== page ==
removing near-IR from the image

The HyperVCam Mobile has its Near Infra-red filter built into the lens assembly which means that it cannot be removed and used in the modified version for a microscope. I believe the QuickCam has (or at least used to have) a separate IR filter that could be removed and reused. If you are only capturing grey-scale images then the lack of IR filter may even be beneficial because the camera will be more sensitive in low light.
For colour images, however, the near-IR light is picked up by all the colour sensitive elements and ends up swamping all colour information (as the elements are very sensitive to IR). There are two solutions
  • Fit a near-IR filter - either a reflector or absorber. These filters have sharp cut-off filter responses and that seems to make them rather expensive, i.e. in the region of £100+ for a suitable filter. For my purposes it looked like canabilising a colour Quickcam was going to be the cheapest solution.
  • Use a non-IR emitting light source - I prototyped a white LED (on the end of a straw) in place of the bulb and this gave promising results. Cost of the solution? Roughly £5

As I was doing this on a tight budget I opted for the white LED solution. Using a near-IR filter is the preferable solution as the bulb can be a lot brighter.

White LED illumination

The bulb filament requires placement with millimeter accuracy so I decided to stick with as much of the existing holder system to hold the LED. I also wanted to re-use the AC transformer built into the microscope to avoid excessive wires and power supplies. The solution I went for was to I build a White LED replacement bulb.

The original assembly

My microscope has a Kohler Illuminator system with a bulb that has, I assume, a proprietary fitting (see image below). The bulb fits into the spring-loaded holder and the clip holds it in place. A ring around the bulb fitting fits flush in the holder.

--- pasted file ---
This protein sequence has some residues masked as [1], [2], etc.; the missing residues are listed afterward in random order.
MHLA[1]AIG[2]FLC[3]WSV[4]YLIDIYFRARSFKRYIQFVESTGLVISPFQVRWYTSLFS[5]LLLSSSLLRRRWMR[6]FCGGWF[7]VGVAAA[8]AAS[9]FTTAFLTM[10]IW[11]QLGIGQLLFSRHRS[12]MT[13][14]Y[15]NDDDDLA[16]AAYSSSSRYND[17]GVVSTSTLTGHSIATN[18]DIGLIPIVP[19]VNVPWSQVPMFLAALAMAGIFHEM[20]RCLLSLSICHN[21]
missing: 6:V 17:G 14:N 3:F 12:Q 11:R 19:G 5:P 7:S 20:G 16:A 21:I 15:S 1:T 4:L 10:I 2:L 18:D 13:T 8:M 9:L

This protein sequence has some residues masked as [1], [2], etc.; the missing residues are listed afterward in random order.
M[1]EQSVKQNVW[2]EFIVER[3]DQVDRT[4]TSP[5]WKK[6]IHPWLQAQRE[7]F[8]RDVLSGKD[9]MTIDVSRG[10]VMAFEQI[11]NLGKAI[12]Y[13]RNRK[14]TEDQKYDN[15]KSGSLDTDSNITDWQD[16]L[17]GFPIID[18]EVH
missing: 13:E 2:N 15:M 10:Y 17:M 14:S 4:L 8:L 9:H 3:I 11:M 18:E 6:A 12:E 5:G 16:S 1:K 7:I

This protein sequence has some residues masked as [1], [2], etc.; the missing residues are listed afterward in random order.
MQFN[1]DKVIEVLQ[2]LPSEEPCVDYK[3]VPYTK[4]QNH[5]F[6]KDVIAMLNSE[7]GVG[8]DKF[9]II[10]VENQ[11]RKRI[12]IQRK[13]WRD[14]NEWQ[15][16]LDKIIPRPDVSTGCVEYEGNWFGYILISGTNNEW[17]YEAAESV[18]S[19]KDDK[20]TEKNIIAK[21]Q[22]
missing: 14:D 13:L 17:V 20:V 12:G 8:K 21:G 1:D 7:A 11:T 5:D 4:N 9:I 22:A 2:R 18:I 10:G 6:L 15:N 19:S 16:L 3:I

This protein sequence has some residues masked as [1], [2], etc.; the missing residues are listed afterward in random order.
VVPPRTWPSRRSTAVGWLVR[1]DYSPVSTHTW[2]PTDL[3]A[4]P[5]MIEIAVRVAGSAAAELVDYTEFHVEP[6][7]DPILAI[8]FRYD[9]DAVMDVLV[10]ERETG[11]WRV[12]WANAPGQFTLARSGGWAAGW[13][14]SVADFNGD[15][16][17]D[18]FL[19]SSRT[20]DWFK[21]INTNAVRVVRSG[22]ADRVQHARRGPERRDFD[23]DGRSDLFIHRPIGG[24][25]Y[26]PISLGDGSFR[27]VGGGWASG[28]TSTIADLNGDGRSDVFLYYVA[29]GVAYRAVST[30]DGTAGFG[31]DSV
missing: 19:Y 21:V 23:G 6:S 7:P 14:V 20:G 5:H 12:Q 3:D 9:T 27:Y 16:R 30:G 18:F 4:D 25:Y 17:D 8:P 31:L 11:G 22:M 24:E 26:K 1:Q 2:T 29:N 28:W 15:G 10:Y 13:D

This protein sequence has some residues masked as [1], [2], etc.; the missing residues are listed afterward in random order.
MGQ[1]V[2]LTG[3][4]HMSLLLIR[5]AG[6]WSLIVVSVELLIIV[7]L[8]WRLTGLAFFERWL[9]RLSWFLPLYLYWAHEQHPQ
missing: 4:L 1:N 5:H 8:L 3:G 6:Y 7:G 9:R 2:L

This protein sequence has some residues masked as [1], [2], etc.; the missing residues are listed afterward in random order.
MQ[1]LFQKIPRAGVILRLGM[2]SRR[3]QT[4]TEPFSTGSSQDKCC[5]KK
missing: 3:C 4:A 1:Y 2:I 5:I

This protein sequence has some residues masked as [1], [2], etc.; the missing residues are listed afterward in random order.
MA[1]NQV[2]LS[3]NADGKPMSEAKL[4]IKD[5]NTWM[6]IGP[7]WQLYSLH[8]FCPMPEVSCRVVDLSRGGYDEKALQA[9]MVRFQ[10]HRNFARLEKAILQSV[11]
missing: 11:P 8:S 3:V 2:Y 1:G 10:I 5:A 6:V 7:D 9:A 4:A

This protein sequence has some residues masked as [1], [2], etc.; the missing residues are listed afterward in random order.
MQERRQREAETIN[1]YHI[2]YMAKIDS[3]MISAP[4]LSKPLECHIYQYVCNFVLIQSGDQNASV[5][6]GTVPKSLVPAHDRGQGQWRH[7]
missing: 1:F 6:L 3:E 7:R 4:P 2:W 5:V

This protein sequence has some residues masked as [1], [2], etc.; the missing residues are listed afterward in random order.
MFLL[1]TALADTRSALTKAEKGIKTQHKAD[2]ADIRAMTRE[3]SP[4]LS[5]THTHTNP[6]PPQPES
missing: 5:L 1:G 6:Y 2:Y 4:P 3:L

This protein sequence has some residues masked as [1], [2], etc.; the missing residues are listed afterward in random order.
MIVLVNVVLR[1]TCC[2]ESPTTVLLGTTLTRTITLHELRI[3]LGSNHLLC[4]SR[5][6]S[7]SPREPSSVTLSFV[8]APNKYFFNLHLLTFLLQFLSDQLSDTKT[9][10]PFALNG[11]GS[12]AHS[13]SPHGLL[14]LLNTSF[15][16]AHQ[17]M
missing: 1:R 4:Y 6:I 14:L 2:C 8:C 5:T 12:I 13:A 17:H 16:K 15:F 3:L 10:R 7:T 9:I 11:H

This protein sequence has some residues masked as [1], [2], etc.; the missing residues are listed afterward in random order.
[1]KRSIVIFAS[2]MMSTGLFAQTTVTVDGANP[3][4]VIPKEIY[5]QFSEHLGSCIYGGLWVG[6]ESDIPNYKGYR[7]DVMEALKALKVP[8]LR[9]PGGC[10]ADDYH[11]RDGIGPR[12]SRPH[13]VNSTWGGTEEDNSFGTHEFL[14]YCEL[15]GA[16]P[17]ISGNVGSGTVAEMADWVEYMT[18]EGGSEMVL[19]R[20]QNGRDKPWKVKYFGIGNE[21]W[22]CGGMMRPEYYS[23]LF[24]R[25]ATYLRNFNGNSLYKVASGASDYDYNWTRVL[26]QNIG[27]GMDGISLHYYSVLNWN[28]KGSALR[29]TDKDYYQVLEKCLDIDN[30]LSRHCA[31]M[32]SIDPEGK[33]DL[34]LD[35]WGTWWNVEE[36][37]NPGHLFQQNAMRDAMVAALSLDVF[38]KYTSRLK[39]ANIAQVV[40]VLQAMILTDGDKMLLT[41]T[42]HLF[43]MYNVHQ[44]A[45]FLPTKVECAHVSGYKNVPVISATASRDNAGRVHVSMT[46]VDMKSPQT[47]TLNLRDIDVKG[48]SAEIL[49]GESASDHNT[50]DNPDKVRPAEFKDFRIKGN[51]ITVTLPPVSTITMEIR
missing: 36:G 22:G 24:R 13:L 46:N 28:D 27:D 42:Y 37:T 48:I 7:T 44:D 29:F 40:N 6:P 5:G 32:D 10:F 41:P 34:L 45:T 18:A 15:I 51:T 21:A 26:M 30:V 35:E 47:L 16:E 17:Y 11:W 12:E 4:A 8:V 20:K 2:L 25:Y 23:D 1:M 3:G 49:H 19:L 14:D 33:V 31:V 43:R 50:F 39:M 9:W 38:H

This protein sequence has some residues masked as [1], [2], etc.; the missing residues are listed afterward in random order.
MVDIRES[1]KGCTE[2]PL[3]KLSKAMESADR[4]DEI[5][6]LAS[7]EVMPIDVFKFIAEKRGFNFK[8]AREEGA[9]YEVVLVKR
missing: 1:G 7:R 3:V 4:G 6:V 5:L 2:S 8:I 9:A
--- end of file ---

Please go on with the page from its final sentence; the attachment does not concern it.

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I needed a suitable holder for the LED like the original. I couldn't find any bulbs with the right connector so made one from a standard bayonet nightlight bulb and a 15mm tap washer. I removed the top off the bulb (by filing around it) and pulled out the filament. Here are the bits and the assembled holder. It does not fit quite as snuggly as the original bulb but does hold pretty firmly in place.
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The circuit I''ve used is the simplest AC-DC converter possible. The signal is smoothed as any stobing of the LED may cause banding on the captured images. The circuit uses a 470microF capacitor, a 330Ohm resistor, a 5mm white LED and a 50V bridge rectifier. Total cost less than a fiver. The circuit diagram is shown below.
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The next job's to get the circuit built and fitted into a bulb... this bit got a bit fiddly. Fiddly bits? Getting the circuit small enough and bent enough to fit in around the glass stem in the middle. Getting the circuit soldered to the filament wires (they're coated with anti-soldering stuff) and removing the epoxy I put on to hold the washer in place (it wasn't needed and interfered with its housing in the holder). Getting the LED seated over the center and getting epoxy to hold it in place.
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Finally I fitted the bulb and pushed the LED around gently before the epoxy set to get the LED perfectly aligned. Completed, one Infra-red-free light source for the microscope. The light is reasonably bright but cannot be dimmed by the variable Voltage supply on the transformer. The transformer van be varied to output between ~6.5V and 8V so, if I was to make another bulb, I'd place a tiny variable resistor in too to allow the Voltage over the LED to be taken down to a point where varying the transformer Voltage would have a significant effect on its brightness.
  dylski @ 2ne1 . com - Last Updated: 10th November, 2008